Cairo Criminal Court acquitted on Saturday the two sons of former president Hosni Mubarak, Gamal Mubarqak and Alaa Mubarak, along with seven others in the case known as “stock exchange manipulation.”
The other acquitted include former CEO of EFG Hermes Yasser El Mallawany, who faced charges of illegally obtaining EGP 2.51bn; Ayman Ahmed Fathi Hussien; Ahmed Naeem Bader; and Hassan Heikal, a board member of EFG Hermes..
Head of Investor Relations and Risk Management at Qalaa Holding Amr Mohamed El-Kadi and Managing Director of Arab African Investment Holding Hussein Al-Sherbini were acquitted by the court as well.
The lawyer of Mubarak’ sons Farid Al-Dib said the charges aimed at defaming his clients’ reputation, adding that they did not deal in the bank’s (Al-Watany Bank of Egypt) shares. He noted that 34 shareholders, apart from Alaa Mubarak and Gamal Mubarak, traded in shares and they were not criminalised.
Al-Dib told Daily News Egypt that Gamal and Alaa Mubarak have not yet decided on filing a compensation case, adding that they will await the court ruling’s grounds of judgement to make their decision.
The case dates back to 2012 when investigations by the Illicit Gains Authority revealed that the defendants received funds from abroad for counterfeit bank accounts, taking over shares for the Al-Watany Bank of Egypt.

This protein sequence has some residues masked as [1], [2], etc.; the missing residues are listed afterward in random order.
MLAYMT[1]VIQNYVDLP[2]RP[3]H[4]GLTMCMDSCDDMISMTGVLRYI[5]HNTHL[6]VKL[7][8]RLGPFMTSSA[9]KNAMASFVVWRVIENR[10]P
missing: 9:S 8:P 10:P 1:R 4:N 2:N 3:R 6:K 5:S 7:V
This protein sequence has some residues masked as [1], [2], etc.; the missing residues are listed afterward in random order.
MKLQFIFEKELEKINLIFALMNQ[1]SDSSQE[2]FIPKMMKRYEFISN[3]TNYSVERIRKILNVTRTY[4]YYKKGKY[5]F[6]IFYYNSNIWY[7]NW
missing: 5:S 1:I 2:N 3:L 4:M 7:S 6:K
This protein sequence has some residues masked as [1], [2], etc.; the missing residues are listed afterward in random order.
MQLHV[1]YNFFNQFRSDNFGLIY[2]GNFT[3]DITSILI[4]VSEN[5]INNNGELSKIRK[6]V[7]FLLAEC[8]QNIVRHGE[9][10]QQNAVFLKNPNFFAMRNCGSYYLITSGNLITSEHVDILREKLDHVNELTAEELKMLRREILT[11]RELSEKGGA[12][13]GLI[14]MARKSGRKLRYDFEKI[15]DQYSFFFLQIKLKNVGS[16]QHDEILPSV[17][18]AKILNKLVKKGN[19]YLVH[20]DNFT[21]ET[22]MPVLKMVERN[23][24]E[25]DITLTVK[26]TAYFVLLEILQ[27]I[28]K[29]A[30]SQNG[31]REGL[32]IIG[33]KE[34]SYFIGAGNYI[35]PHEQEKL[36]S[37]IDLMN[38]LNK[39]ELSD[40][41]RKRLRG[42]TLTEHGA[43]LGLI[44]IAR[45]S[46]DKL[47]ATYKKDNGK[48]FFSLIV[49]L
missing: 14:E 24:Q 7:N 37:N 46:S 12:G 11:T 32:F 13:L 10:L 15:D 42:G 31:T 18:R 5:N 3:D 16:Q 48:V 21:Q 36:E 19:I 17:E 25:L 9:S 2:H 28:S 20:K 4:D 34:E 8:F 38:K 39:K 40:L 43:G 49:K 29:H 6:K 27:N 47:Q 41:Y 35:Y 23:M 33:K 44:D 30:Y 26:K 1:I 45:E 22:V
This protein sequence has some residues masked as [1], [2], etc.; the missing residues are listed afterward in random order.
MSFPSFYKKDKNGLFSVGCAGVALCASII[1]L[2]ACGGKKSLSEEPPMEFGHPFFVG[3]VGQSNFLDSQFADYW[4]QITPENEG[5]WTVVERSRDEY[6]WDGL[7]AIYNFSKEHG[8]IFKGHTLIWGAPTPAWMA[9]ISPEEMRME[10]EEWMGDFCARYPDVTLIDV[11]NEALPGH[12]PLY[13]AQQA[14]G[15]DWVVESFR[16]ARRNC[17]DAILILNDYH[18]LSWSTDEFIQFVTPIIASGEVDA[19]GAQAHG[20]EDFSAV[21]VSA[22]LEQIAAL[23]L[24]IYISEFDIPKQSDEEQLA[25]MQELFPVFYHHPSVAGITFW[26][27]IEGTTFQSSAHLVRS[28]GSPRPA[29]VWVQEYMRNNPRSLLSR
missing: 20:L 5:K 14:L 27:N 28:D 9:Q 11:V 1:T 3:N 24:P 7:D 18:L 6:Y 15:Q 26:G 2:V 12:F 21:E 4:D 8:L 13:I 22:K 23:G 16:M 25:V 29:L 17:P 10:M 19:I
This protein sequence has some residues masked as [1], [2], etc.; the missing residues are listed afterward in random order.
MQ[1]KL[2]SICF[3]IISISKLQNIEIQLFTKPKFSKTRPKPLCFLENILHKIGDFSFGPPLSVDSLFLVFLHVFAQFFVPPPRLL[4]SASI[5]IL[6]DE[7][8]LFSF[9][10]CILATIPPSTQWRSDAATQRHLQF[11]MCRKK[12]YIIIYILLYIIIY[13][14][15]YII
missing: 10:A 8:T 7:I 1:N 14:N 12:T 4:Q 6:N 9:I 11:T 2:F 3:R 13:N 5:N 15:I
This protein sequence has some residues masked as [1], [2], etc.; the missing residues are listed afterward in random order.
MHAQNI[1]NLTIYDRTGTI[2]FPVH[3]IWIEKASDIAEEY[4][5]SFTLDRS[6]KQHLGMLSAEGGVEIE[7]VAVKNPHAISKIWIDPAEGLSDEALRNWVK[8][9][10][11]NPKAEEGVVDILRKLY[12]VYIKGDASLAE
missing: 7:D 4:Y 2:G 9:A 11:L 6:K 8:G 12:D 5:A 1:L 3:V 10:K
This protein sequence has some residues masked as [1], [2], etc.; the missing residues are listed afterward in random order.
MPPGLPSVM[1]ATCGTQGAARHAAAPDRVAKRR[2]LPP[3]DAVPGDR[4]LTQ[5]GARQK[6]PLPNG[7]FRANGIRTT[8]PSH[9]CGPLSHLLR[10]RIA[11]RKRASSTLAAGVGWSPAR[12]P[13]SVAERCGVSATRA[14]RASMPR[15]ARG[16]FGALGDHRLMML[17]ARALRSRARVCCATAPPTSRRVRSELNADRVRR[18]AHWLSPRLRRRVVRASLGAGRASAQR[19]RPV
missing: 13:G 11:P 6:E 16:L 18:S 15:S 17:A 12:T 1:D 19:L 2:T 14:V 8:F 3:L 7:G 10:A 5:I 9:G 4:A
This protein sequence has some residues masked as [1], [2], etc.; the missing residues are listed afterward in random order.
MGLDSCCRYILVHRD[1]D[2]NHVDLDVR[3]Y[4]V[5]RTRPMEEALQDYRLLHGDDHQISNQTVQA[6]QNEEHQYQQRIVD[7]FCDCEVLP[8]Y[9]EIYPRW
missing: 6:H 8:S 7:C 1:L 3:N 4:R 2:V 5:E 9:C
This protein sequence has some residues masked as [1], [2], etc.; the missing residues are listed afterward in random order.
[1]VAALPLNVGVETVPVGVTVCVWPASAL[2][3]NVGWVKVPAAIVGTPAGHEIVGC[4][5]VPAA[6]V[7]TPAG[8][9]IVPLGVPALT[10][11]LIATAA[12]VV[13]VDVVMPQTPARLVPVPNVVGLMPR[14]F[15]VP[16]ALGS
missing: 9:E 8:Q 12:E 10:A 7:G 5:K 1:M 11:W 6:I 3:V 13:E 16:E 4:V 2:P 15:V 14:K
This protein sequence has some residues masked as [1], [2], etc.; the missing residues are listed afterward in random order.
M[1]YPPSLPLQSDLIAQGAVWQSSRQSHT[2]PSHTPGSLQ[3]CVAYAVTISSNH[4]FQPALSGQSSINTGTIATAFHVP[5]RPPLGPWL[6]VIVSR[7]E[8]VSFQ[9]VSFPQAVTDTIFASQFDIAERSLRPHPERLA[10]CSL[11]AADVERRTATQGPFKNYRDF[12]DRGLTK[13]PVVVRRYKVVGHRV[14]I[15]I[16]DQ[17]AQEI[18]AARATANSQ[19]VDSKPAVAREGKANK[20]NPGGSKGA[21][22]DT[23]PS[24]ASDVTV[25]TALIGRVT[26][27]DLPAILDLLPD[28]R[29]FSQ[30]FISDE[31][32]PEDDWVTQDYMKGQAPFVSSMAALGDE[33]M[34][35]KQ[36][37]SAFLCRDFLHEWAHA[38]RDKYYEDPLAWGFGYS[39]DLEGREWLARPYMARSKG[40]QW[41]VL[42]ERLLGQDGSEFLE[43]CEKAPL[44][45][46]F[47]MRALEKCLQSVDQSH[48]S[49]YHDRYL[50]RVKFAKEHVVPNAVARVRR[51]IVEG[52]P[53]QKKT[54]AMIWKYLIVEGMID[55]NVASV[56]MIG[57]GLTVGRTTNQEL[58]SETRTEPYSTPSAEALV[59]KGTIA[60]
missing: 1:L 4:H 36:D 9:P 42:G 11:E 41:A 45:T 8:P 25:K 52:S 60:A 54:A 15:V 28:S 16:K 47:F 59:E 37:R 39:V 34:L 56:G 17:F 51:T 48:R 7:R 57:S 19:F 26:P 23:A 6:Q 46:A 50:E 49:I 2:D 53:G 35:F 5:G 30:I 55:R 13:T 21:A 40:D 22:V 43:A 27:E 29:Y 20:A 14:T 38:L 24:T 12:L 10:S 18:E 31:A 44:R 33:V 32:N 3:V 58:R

The prosecution accused Gamal of participating with public officials in the crime of profiteering and obtaining illegal money for himself and his companies which amounted to about EGP 0.5bn.
According to the prosecution, Gamal had agreed with the other defendants on selling Al-Watany Bank of Egypt, which allowed them to control the shares of the bank by forming a controlling stake through the purchase of closed investment funds and selling them without disclosing their identity on the stock exchange.
The prosecution accused Alaa Mubarak for illegally gaining EGP 12,1m from illicit share trading of the bank’s shares.
However, the defence provided a copy of the speech of the National Bank of Kuwait’s (NBK) branch in Egypt, explaining that the business, funds, and activity of the bank were not damaged by trading its shares on the Egyptian Exchange (EGX) and acquisition through the compulsory purchase in November 2007.
The defence urged that there was no transactions in Gamal’s name on the shares of Al Watany Bank of Egypt on EGX. As for Alaa, the defence confirmed that he had bought shares in the bank for his wife and in her name to take advantage of the banking reform process, and was not based on any insider and non-public information.